Hacksaw in hand she marched up to Krippner’s car and sawed the wing mirror off. Then she lifted the bonnet, climbed on top of the engine and pushed it towards the car. The metal squeaked until she lay on the frame. She groaned and so did the metal, before it gave way with a bang and slid to the floor with Raine on top. She stood, smiled with satisfaction, hauled the bonnet over her back and dragged it into her garage.
Mice were the easiest. This she’d learned after two weeks of bending and firing metal into small hummingbird type figures that cost her a few layers of skin on her left hand. The mice needed to be rewound, but that was a small problem. She used wires torn from the doors of Krippner’s junker to craft intricate flowers which she wound with fabric from her curtains to create petals. Six months into her new hobby Raine observed her garden of blooming metal plants and scurrying metal mice.
The black film fell from the fish as the water sputtered out of the copper pipe that connected to her rain collector. She’d fashioned it herself, using a pulley of ropes to haul Krippner’s bathtub onto her roof, and then drilling and sealing a hole through her ceiling to collect the water in the kitchen. The fish were always dead and almost always malformed now. How long had it been? Years? She thought this could have once been a salmon but from its sides grew twelve fins. She stopped the flow of water with a rubber cork and hunkered down in the centre of the room. She’d ripped back the lino on the floor to create space for a fire. It was warmer now and she could kindle one without the gas, which was fortunate as she was down to her last bottle of butane and she’d searched every house in a 5k radius. She knew she needed to find more before the cold came. She shivered in anticipation as a spark caught hold amongst the twigs and wool. Five large stones surrounded the fire and having mounted the fish on a thin metal pole, she balanced it on the most angled one, facing the flames.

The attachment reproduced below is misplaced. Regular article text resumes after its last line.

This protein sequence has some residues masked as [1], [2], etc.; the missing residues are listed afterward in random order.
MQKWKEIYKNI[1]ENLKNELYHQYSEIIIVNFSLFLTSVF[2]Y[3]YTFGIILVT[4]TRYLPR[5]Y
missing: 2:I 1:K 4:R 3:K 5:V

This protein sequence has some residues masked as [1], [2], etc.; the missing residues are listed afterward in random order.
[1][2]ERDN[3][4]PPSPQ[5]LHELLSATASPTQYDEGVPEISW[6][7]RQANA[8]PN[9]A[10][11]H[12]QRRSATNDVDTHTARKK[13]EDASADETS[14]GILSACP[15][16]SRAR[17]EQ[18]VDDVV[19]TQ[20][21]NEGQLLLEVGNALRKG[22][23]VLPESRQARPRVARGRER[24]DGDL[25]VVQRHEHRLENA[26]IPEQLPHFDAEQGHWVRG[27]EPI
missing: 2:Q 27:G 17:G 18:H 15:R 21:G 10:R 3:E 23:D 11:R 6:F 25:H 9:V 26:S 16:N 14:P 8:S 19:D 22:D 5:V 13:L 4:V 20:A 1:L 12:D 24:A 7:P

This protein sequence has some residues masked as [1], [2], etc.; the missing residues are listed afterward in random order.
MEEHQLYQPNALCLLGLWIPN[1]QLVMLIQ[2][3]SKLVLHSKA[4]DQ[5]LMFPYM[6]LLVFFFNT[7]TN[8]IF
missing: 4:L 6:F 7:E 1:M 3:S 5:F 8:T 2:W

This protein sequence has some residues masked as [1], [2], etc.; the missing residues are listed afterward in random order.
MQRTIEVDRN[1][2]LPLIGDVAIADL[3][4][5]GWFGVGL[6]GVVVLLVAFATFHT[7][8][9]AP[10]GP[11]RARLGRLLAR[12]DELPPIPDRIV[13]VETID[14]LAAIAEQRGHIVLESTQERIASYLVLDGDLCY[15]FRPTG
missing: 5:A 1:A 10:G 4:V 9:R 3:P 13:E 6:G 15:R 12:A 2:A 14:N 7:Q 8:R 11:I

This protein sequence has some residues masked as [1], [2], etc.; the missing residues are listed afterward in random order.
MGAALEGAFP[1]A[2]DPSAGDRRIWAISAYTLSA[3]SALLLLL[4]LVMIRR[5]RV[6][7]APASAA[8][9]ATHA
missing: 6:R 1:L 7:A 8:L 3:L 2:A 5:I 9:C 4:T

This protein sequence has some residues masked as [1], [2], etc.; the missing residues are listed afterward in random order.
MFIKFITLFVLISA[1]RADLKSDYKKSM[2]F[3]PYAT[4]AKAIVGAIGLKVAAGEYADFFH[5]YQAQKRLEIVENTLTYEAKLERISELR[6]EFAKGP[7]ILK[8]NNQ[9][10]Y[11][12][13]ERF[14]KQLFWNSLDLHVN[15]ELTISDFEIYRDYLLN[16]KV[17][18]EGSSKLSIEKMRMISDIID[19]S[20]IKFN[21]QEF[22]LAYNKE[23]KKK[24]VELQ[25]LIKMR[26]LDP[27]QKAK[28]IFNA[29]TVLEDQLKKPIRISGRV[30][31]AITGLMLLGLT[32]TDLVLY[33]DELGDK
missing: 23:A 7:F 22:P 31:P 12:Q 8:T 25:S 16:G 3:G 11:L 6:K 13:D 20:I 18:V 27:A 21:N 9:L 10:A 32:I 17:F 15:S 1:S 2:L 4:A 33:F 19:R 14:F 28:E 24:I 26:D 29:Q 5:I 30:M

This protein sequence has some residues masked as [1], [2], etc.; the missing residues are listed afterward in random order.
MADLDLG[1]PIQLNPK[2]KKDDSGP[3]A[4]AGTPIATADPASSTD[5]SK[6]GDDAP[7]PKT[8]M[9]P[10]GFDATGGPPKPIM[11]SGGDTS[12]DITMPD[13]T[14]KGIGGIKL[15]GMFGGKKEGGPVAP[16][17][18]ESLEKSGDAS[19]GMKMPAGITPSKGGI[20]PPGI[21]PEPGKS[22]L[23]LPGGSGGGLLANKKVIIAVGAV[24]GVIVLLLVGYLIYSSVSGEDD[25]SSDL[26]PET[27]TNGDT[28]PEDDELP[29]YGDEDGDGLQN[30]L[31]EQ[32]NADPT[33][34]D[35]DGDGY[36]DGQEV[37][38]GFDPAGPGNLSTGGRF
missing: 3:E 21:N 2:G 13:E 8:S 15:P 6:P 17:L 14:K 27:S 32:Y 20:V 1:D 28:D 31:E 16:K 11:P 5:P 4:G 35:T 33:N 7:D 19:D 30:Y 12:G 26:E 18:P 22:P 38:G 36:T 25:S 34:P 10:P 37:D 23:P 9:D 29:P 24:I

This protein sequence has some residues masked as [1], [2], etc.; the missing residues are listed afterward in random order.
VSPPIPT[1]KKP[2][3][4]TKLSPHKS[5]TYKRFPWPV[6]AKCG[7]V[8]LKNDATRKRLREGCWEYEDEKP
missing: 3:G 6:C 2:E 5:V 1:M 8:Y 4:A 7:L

‘Boff boff,’ she looked up, the faint whirring of mechanical legs coming from between the table and the wall.
‘Boff boff,’ came the noise again. She laughed as she pulled Boff Boff free and settled him on her knee.
‘Boff boff, boff boff! Boff!’ Boff Boff wiggled happily, one ear stuck as the other bowed up and down. Boff Boff turned to the fish. ‘Boff!’ he said. She grinned in agreement.